Working in a prison  

lovemetouchme5 52F
1534 posts
7/10/2006 9:57 pm

Last Read:
9/17/2006 6:26 pm

Working in a prison

Today is my 11 year anniversary at my job. I remember seeing the ad in the paper back in 1995, and thinking that it would be very interesting. I was ready to leave my job teaching in public school, but I didn't know what I was going to do. Then I saw the ad:

Wanted: Special Needs Teachers to teacher GED program to offenders at XXXXXXX Correctional Center.

Hmmmm, I didn't even know that town had a prison, let alone an education program!

I immediately called the supervisor and asked all sorts of questions. Then I dwelled on it for about three weeks.

My last year at public school was not the most pleasant one. I never really got along with the principal at all. Near the end of the school year, things got so bad that I decided to turn in my resignation for the following year, and seek employment elsewhere. I remember I had put in my letter that I didn't think that it was the right vocation for me...little did I know!

I thought about leaving the state and moving to somewhere like Seattle or New Mexico, but the prison job kept popping up in the paper.

I finally got up enough nerve to turn in my application. It was only a couple of days later that I got an interview!

The day of the interview was very interesting. I was escorted by a Sergeant to the school. I saw all these men in gray uniforms. They were everywhere! During the interview, my supervisor asked me if I would be imitated by working there. I responded only by my height! Being only 5'1" has its disadvantages when you're surrounded by men that are much taller!

Two weeks later, my supervisor called me and offered me a position. Of course I said yes! I started two weeks after that on July 10, 1995.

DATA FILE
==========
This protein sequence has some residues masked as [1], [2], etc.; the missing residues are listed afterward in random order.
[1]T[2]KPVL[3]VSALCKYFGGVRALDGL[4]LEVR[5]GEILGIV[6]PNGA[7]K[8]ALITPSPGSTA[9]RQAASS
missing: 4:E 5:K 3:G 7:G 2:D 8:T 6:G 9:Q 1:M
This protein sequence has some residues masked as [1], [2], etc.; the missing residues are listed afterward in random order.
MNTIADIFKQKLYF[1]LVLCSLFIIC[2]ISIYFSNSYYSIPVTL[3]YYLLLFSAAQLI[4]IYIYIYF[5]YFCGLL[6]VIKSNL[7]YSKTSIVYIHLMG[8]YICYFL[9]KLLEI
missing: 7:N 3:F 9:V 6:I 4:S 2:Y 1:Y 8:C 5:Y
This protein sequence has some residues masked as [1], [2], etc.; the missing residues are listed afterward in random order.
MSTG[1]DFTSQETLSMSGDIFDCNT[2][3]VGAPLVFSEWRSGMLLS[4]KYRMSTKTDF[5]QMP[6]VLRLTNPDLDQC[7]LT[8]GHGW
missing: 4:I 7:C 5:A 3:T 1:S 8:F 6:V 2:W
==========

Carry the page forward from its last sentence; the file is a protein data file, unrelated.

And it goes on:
My first memories of working there were the gold teeth, the hung pants, and the skull caps. I’m used to the teeth now, but to this day, I’m still telling my students to pull up their pants! Sometimes I find myself seeing people out in the street with their pants hung low, and I just want to tell them to pull them UP! Problems of the trade I guess.

ANNNYYYWAAYYY, I, along with about 20 other teachers at this particular facility, teach the GED program to about 60 ‒ 65 offenders (about 20 of them with special needs) during the day. The Missouri Department of Corrections has a very high GED success rate. It’s something that we are very proud of. To see the offender accomplish something and then start dreaming about what he would be able to do with his life after incarceration because of his GED is so gratifying. Statistically, the recidivism rate is significantly lower with offenders who do manage to get their GED and then move into a vocational program.

Now some of you may be asking yourself, “is that safe?” To be honest, I feel safer behind the gate then I do in front of it! If an offender gets out of hand, all I have to do is call an officer and have him removed. Eventually, he gets the idea that he’s not going to play games, and it’s all good.

I plan on retiring in October of 2020. My out date will be October 1, 2020, as my students like to call it! Lol…I hope to be around that long.

Thanks for reading another long post!

MissKittyNip26 107F

7/10/2006 10:47 pm

LOL.. now THAT sounds like an interesting job!!!

moonlightphoenix 46F
6508 posts
7/11/2006 10:51 am

Very interesting read. I'm hoping to get a degree some day in criminal justice, specializing in criminal psychology. I'm fascinated by the psyche. I'd love to have coffee and talk with you some

rm_Smile_My_Way 60M
1519 posts
7/11/2006 8:12 pm

Congrats on your anniversary. Not everybody likes their job, sounds like you do. The job I have now is the best one I ever had. The job you do is very important to these inmates, I'm sure it means a lot to them for when they can have their second chance.

JuicyBBW1001 56F

7/12/2006 4:19 pm

Congrats I was a teepee parent on a Vision Quest Wagon Train and helped 67 juvenile offenders keep up with their educations. It is amazing the turn around in their attitudes when they find out that they aren't so dumb after all. Keep up the good work.


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